China Watch: Sentences Doled Out to Hong Kong Dissidents

China Watch: Sentences Doled Out to Hong Kong Dissidents

China Watch: Sentences Doled Out to Hong Kong Dissidents

Hong Kong dissidents Joshua Wong, Agnes Chow, and Ivan Lam all received sentences for their roles in a 2019 protest. Wong received the longest sentence, at 13 and a half months in prison. Agnes Chow received ten months, and Lam pulled the shortest sentence at seven months. All three could’ve received up to three years.

While the two young men have previously been in prison for pro-democracy activities, Agnes Chow has not. According to friends who visited her, she has been unable to sleep and didn’t adjust well in detention:

“I understand that I will probably be sentenced to prison on Wednesday, so my morale has been low, and I’ve been very worried.”

What’s more, it’s her 24th birthday. Friends of Joshua Wong, who are managing his Twitter account, posted:

But while the Hongkongers’ sentences appeared to be light, supporters are worried that they might receive additional charges, resulting in increased prison time. Nathan Law, a Hong Kong dissident who fled to London, wrote:

“Besides, under the National Security Law, Beijing can also prosecute them for their speeches, turning thoughts into crimes.”

“Sentences could pile up. To be honest, I have no idea when the trio could step out of the prison if Beijing pledges to impose the hardest charges on them arbitrarily.”

These are indeed gloomy days for the pro-democracy movement in Hong Kong.

But others across the globe have voiced their support for the young dissidents.

Chris Patten, the final British governor of Hong Kong before the handover, said:

“The imprisonment today of Joshua Wong, Ivan Lam and Agnes Chow – all of them campaigners for the rule of law and democracy in Hong Kong – is another grim example of China’s determination to put Hong Kong in handcuffs.”

Yamini Mishra of Amnesty International protested the sentences:

“Joshua Wong, Agnes Chow and Ivan Lam now join the many others who have been sentenced to jail in connection with the 2019 Hong Kong protests – the vast majority of whom have been prosecuted despite their activities being entirely peaceful.”

Nancy Pelosi also issued a condemnation:

Which leads me to wonder: what will Joe Biden do about China?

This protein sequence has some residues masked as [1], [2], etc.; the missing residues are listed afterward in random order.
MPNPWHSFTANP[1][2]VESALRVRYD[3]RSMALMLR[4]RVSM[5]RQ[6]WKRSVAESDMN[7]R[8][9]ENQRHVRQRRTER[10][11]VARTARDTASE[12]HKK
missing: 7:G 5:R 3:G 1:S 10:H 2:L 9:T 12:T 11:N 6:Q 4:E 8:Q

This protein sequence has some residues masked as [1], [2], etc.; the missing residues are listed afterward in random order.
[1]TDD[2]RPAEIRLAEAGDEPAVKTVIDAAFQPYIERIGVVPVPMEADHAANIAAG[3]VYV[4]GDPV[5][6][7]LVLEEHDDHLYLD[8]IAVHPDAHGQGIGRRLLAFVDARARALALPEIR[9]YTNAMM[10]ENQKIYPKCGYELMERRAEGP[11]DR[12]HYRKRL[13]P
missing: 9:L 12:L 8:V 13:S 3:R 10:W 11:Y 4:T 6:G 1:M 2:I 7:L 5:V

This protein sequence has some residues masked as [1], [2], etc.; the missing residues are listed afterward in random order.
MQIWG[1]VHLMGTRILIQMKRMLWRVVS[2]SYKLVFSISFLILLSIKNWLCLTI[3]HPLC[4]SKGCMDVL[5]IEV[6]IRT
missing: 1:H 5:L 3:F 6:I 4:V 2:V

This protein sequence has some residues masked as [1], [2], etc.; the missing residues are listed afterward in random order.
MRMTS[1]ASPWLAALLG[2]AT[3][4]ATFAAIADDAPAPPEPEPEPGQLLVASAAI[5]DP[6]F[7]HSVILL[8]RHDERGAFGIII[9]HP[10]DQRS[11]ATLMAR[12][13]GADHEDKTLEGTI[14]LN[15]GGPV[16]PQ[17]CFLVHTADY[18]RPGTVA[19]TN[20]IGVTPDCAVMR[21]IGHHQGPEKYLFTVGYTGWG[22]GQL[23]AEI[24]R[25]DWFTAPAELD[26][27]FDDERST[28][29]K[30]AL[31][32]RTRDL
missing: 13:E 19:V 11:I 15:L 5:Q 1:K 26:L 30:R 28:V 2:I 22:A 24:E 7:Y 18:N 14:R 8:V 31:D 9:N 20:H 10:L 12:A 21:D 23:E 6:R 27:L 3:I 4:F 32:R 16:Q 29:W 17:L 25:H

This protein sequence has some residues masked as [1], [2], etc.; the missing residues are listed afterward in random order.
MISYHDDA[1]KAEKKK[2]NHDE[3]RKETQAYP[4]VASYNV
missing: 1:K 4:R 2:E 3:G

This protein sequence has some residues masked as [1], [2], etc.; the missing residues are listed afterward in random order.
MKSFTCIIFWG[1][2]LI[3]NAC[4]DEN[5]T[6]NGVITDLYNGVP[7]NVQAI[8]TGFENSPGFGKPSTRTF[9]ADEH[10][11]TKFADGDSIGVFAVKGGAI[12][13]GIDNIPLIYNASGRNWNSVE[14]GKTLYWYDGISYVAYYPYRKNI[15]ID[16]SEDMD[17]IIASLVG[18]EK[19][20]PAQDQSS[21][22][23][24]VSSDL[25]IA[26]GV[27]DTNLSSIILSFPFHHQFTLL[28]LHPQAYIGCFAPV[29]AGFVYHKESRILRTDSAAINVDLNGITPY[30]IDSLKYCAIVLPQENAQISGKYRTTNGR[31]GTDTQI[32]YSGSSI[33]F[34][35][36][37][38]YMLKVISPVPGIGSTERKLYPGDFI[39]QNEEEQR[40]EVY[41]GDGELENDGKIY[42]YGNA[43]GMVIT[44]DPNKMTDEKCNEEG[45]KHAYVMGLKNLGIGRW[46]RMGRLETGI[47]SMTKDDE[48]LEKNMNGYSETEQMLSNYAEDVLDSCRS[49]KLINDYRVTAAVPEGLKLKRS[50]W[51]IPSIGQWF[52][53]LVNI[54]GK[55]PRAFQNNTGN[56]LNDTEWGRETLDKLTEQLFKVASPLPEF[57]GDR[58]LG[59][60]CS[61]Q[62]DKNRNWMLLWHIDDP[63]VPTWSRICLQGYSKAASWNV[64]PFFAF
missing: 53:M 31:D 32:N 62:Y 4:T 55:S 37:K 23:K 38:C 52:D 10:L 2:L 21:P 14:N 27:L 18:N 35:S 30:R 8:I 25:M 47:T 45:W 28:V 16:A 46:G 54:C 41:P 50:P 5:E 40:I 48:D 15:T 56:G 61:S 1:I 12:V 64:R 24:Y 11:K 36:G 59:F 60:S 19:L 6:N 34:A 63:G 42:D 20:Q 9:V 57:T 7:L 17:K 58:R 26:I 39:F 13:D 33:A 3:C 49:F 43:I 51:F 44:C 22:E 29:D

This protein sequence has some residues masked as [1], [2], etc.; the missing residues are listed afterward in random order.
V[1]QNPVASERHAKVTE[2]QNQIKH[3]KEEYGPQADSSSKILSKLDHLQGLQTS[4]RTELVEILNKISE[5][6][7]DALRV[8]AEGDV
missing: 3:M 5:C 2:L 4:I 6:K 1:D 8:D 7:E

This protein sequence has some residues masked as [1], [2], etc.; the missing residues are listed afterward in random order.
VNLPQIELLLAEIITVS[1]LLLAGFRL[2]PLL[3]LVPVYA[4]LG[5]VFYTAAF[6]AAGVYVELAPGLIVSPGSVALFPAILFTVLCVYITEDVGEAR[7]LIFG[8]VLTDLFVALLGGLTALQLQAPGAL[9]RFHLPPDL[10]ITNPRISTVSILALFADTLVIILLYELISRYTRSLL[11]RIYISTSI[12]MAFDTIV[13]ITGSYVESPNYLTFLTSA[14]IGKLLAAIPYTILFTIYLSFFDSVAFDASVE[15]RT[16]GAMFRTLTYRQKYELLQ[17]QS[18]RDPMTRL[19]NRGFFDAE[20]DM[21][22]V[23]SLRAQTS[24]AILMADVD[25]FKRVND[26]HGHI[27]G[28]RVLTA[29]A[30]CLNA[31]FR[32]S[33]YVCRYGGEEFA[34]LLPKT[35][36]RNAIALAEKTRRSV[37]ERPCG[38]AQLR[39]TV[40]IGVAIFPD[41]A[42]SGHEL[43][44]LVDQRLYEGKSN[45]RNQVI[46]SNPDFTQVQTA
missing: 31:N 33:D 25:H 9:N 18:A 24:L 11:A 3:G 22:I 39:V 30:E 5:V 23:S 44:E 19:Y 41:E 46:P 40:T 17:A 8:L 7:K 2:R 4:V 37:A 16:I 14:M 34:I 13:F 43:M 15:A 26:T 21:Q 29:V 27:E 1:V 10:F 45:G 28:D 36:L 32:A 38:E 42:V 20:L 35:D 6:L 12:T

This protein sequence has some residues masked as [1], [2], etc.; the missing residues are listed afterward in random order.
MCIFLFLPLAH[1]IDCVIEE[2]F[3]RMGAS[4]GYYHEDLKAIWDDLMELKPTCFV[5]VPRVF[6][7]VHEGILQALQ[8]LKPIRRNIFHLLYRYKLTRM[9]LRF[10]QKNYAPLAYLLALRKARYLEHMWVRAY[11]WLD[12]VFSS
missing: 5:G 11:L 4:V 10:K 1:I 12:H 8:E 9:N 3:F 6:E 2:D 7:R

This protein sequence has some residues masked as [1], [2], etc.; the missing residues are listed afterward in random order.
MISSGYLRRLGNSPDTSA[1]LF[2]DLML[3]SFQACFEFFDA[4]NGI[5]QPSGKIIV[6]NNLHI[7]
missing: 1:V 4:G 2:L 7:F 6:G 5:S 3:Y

On the very day that the Hong Kong three received their sentences, the New York Times published an op-ed by Nathan Law and fellow activist Alex Chow. They pleaded in the title:

“Mr. Biden Keep the Pressure on Hong Kong”

In the op-ed, Law and Chow implored Biden to “prioritize human rights over other interests.” After all, they noted that the Trump administration took action to condemn China for violations of human rights. In addition to tariffs, the administration ended Hong Kong’s special trade status, thus putting the squeeze on China. It also imposed sanctions on the CCP for its crackdown on Hong Kong and investigated CCP influence in American universities. Most recently the administration banned US companies from investing in companies linked to the Chinese military.

All fine and good, said Law and Chow. They applauded Trump for those actions. However, China has not budged towards any sort of reform.

As China-watcher Gordon Chang tweeted early on Wednesday:

“Why can’t we recognize the monstrosity inherent in #China’s regime?”

So if Joe Biden takes the presidency, will he recognize that monstrosity?

James Palmer, deputy editor at Foreign Policy, fears that while a Biden administration might recognize that China is a bad player, they may not prioritize the oppressive nation. That would be a “dangerous mistake,” wrote Palmer.

Biden and Co. also have limited experience with China, which makes things worse:

“The group has considerable Washington knowhow and a lot of Middle Eastern expertise, but it has limited experience with China. That presents a problem at a time when China is the biggest and trickiest challenge the United States has faced since the Soviet Union.”

There’s also the issue of Ron Klain, whom Biden tapped to be Chief of Staff. Klain, you see, downplayed the coronavirus pandemic during the early days. Instead, he praised China for being “transparent” and “candid.”

sentences; ron klain

Ron Klain. Third Way Think Tank/Adam Schultz/flickr/CC BY-NC-ND 2.0.

Finally, there’s the problem of Hunter Biden’s dealings with China. In 2017, the younger Biden allegedly received a $10 million dollar annual fee from a Chinese billionaire for “introductions.” As usual with the Bidens, follow the money.

Meanwhile, Joshua Wong, Agnes Chow, and Ivan Lam sit in their prison cells, serving sentences for protesting the world’s most brazen offender of human rights. Nancy Pelosi spoke out against their imprisonment. Donald Trump tried to tamp down on China for violating human rights. What would a Biden administration do? The signs are not encouraging.


Featured image: Etan Liam/cropped/flickr/CC BY-ND 2.0. 

Written by

Kim is a pint-sized patriot who packs some big contradictions. She is a Baby Boomer who never became a hippie, an active Republican who first registered as a Democrat (okay, it was to help a sorority sister's father in his run for sheriff), and a devout Lutheran who practices yoga. Growing up in small-town Indiana, now living in the Kansas City metro, Kim is a conservative Midwestern gal whose heart is also in the Seattle area, where her eldest daughter, son-in-law, and grandson live. Kim is a working speech pathologist who left school system employment behind to subcontract to an agency, and has never looked back. She describes her conservatism as falling in the mold of Russell Kirk's Ten Conservative Principles. Don't know what they are? Google them!

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